Illustration for article titled Shoppers are ditching their primary grocery stores during the pandemic
Photo: Katrina Wittkamp (Getty Images)

[Infomercial voice]: Have you found yourself exploring uncharted grocery stores over the past two months? Taking notice of random supermarkets that, prior to the COVID-19 crisis, you just drove on past? Wondering whether your food vendor of choice makes sense for you anymore? You are not alone. [Normal, Grace voice]: According to a McKinsey survey, 20% of Americans have changed their go-to grocery store during the coronavirus lockdowns. The world is upside-down, so why bother clinging to our precious little grocery habits?

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McKinsey asked 1,500 shoppers about their grocery habits, and a fifth of them now claim a new store their primary one. (That’s 23% of men and 18% of women who answered.) The main reason the changers cited was their typical grocery store running out of items. That change makes sense—I mean, in an age where we’re supposed to be out as little as possible, if you’re just going to have to go to a second store to get some of the items on your list, why not do all your shopping at that second store?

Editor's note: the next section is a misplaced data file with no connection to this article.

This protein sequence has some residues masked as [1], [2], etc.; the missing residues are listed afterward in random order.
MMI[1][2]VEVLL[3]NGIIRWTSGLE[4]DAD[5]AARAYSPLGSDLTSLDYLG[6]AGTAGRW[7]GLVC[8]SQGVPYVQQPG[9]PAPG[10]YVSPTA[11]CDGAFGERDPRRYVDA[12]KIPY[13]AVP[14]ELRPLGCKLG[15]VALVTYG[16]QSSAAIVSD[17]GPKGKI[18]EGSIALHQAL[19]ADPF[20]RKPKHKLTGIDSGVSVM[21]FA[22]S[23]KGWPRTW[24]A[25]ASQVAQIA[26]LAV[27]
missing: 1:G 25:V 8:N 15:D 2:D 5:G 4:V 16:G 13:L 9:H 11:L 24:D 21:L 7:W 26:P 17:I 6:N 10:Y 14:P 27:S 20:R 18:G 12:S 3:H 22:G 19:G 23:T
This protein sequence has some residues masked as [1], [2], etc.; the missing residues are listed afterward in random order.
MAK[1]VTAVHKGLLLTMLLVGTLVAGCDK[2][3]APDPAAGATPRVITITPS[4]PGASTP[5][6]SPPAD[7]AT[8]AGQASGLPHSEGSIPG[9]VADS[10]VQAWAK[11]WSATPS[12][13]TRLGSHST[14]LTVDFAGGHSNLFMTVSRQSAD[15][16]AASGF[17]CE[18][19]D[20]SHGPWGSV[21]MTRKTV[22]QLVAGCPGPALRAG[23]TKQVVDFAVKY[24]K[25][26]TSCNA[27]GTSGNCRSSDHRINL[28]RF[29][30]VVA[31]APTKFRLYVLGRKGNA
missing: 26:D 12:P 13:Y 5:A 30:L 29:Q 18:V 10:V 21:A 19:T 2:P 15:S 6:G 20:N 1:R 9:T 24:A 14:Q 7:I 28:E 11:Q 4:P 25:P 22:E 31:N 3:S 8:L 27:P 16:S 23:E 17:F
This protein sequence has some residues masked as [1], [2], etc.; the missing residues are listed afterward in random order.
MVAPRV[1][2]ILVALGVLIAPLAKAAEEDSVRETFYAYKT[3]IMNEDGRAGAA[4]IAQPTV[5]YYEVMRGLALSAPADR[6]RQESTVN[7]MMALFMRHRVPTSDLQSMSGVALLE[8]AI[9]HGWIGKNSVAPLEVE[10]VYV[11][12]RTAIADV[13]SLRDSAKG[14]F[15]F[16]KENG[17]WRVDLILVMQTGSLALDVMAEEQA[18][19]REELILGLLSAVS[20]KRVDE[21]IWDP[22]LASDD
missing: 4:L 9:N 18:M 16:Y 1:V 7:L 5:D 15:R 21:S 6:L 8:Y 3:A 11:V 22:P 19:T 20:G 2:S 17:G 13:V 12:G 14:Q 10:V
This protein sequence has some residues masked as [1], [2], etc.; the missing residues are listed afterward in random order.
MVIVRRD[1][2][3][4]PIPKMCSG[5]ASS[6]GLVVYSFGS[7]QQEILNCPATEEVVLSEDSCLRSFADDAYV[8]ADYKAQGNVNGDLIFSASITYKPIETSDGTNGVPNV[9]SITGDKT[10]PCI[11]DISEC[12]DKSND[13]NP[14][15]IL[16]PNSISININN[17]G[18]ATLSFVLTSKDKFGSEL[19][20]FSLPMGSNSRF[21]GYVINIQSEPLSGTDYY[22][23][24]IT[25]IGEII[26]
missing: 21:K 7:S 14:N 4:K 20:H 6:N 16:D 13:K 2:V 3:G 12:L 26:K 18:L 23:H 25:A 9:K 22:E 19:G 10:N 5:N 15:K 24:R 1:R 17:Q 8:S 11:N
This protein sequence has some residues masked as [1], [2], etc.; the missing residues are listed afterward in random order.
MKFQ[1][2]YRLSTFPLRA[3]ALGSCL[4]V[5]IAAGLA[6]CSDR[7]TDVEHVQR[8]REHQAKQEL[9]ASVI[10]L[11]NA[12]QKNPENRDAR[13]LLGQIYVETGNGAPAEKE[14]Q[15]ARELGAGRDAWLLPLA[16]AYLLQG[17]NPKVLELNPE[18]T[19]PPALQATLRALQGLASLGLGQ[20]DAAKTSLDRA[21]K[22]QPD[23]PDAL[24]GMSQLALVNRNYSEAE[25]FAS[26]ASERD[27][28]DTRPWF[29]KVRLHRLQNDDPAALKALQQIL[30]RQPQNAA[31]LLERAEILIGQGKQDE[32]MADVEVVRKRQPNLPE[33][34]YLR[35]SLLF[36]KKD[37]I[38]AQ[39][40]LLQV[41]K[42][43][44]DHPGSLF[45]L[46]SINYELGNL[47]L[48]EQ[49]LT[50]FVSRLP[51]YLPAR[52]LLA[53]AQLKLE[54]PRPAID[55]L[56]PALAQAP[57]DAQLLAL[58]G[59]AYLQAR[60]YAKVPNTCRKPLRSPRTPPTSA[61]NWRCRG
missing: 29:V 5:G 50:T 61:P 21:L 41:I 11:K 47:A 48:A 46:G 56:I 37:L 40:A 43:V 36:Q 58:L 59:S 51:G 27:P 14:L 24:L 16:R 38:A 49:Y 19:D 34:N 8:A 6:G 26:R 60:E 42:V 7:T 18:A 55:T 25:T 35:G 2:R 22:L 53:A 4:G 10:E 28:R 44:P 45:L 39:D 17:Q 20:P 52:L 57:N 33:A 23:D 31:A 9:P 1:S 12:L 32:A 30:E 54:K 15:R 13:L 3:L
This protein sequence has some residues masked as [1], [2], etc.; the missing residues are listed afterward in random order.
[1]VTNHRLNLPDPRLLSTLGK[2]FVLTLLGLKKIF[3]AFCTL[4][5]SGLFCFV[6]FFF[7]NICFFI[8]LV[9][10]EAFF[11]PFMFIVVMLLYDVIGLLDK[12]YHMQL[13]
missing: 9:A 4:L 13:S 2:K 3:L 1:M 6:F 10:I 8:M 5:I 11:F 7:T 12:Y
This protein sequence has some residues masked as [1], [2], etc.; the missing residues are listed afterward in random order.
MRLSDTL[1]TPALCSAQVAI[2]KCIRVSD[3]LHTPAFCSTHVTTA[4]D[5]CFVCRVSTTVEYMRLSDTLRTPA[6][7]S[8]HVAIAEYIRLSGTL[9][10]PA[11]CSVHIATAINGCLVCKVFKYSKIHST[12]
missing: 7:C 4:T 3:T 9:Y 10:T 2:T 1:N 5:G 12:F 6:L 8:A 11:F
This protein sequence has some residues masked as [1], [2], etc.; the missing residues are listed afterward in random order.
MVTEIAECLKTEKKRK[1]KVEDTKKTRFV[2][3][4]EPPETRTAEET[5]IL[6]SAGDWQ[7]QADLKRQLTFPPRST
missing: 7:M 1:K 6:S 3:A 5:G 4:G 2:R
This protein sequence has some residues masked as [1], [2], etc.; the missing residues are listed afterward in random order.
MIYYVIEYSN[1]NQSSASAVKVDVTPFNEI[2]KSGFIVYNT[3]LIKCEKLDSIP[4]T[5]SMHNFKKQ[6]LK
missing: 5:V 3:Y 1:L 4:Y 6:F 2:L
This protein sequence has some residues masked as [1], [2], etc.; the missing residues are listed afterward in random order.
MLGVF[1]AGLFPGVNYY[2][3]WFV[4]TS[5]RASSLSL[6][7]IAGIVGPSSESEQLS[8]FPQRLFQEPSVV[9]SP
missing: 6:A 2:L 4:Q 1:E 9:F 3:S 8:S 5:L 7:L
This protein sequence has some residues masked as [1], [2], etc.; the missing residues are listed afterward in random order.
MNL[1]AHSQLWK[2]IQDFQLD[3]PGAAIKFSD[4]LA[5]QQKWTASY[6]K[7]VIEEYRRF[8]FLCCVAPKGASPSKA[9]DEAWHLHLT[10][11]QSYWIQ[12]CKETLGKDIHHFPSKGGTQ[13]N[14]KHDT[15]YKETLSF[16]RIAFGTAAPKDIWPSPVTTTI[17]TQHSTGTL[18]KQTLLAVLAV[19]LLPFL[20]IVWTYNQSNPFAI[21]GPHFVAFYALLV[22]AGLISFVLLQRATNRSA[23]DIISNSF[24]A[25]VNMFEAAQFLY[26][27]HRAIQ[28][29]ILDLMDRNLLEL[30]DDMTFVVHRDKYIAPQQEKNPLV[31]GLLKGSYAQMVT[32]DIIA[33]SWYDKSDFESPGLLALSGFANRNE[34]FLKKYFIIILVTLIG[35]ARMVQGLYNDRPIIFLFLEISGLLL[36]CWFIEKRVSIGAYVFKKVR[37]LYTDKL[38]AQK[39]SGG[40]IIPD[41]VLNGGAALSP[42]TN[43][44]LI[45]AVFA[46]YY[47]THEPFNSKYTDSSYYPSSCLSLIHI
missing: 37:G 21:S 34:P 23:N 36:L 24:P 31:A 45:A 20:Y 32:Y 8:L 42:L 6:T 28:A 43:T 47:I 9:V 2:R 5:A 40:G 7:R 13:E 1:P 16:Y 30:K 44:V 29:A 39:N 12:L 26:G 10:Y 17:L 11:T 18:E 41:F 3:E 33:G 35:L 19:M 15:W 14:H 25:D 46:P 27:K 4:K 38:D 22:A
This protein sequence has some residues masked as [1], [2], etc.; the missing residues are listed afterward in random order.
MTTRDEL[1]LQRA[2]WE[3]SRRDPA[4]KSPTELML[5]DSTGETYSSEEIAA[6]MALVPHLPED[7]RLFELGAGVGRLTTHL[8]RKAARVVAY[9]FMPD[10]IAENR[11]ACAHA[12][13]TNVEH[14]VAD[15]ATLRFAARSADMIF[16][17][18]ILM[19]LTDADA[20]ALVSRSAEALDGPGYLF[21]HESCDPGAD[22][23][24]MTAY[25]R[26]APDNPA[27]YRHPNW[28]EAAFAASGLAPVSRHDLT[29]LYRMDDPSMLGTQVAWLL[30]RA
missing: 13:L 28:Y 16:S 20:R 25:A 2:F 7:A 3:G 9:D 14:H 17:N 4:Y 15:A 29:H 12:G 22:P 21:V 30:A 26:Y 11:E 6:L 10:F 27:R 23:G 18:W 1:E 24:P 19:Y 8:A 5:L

Other reasons for shifting primary purveyors were finding better online shopping and delivery options (24% said so); perceived cleanliness/safety of the alternative grocery store; and more affordable prices. I’ve changed to a new supermarket that’s simply less busy than my regular one, which I guess falls into the “safety” bucket, but I think it also falls into an unlisted “I’m tired of waiting in line outside to buy eggs” bucket.

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While the study came out this week, the data was collected in mid-April. So, given the rate at which, you know, all this [gestures wildly] is changing, it’s possible that these figures are higher now. If you haven’t switched stores yet, enjoy the cozy familiarity of your go-to supermarket while you still can.

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